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in northern ireland known as the "troubles" it was seen as being associated with a campaign of violence. but once the party decided on a way forward through politics, and in the 1980s had members elected as mps, it began to gain popularity. our ireland correspondent emma vardy looks back — her report contains flashing images. steeped in the violence of the past, sinn fein�*s political aims were born out of a northern ireland's darkest days. the freedom fighters of the ira are now continuing the struggle against foreign occupation and domination! during the 30 year conflict here, sinn fein were the voice of the paramilitary group the ira... explosions ..who fought an armed campaign to try to break british rule in northern ireland.
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gerry adams, the leader of sinn fein during some of the worst of the ira violence, became both a hated and revered figure. i haven't gone away, you know! today, the ira dead are remembered at the republican plot in milltown cemetery. many who served time in prison on their release became involved in the political movement to achieve a united ireland through peaceful means. those were very, very formative days and clearly the idea that we have to move forward politically is very much entrenched now in republican ideology. sinn fein sees the conflict as having been a legitimate armed struggle but the party now strongly advocates peace. what's been key to their success, do you think? there's that organic link. sinn fein republican activists were part of the community. in the 1990s, sinn fein played a key role in bringing about the good friday agreement, which largely ended the violence. in the years after, their support at the ballot box grew.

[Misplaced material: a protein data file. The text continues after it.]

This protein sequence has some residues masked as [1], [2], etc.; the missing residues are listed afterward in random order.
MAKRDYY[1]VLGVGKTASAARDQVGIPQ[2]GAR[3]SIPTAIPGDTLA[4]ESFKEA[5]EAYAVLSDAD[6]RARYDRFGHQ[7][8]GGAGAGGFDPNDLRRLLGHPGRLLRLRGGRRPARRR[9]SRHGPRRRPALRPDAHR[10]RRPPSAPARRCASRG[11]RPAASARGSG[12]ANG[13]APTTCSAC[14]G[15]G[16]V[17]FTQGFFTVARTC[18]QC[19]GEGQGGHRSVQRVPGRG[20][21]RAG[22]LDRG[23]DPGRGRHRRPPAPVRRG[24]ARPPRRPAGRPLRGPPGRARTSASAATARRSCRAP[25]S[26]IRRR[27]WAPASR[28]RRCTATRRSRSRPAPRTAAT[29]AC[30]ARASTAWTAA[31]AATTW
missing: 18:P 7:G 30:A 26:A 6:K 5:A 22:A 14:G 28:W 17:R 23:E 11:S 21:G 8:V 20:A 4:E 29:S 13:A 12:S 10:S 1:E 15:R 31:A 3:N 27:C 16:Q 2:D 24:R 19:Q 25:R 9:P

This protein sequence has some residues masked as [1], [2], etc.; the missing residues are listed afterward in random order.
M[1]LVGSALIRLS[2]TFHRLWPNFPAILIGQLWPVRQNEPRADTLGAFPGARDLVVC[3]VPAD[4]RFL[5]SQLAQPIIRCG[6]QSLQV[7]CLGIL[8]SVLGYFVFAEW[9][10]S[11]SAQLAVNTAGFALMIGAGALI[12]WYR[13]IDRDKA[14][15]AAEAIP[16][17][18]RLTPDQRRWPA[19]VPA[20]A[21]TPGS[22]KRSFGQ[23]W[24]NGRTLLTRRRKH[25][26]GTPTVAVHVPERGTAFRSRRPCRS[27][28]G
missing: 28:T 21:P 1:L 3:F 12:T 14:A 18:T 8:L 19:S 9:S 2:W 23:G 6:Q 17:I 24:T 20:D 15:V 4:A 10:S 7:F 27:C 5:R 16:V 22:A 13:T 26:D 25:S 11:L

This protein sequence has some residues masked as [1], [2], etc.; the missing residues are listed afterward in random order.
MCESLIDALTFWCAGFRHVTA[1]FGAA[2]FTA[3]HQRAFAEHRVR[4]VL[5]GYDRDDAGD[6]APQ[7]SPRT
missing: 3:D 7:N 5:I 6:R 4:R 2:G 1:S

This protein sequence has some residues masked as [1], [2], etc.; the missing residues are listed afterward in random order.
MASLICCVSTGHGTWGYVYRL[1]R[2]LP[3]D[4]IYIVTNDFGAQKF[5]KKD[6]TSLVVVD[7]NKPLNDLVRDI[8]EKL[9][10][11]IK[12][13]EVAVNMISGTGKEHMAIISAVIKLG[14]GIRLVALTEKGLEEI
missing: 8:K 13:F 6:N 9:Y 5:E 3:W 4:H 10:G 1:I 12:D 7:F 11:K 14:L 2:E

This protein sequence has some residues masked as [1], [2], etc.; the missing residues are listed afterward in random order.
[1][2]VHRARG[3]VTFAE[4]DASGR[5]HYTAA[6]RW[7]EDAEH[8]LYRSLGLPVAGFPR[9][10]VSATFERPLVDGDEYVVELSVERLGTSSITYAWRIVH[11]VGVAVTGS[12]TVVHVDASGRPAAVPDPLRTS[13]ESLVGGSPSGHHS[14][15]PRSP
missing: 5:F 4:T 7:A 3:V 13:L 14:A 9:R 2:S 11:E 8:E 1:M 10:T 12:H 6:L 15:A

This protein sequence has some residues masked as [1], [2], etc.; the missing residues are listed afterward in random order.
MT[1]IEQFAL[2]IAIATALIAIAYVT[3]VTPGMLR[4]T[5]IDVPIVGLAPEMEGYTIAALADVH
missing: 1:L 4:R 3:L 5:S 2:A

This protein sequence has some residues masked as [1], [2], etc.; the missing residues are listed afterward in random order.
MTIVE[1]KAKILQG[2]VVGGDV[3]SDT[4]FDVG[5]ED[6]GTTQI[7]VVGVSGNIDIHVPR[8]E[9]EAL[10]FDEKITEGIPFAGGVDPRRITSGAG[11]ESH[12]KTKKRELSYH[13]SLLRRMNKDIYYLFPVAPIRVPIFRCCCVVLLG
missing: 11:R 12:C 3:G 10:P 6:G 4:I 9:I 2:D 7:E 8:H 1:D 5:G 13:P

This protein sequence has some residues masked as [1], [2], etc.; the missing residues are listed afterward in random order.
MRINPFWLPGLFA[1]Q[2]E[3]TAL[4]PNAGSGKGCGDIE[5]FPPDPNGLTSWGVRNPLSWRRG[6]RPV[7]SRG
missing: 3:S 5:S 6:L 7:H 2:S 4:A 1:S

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martin mcguinness, a former commander in the ira, became deputy first minister, sharing power with the dup. for those who remember the past, sinn fein still deeply divide opinion but in the party today, there are far fewer elected representatives who were involved in the armed conflict and their electoral success is a new milestone in what has been a remarkable political journey. if we look back to the good friday agreement, they would have been ex—prisoners, they would have been people who would have had links to that sort of republican wing of sinn fein/the ira. what we see now is a very young party, a very progressive party. it's full of young women — the two leaders are women, both of whom have no connection to that sort of previous past. but sinn fein�*s successes a blow for unionism. the immediate challenge for the party's current leaders will be to form a new power—sharing executive at stormont and governing in the first minister role may yet be some way off.
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that was our ireland correspondent emma vardy and now emma has more on this victory for sinn fein and what this could mean. today's result marks a historic victory to sinn fein which will bring challenges for power shaving at stormont. next week the parties will meet back here and they will be required to nominate a first and deputy first minister and the dp said it won't do that because of its opposition to the backset arrangement and, even though those roles are equal, they are joint, the dup is even less likely to want to go back into government, serving as a deputy alongside a sinn fein first minister. meanwhile, negotiations with the eu are continuing to try to sell those bags that problems with the irish sea border and while that is continuing, the dps position is unlikely to change. if in six months there is not a the parties here, then we could be heading in theory to a fresh set of elections.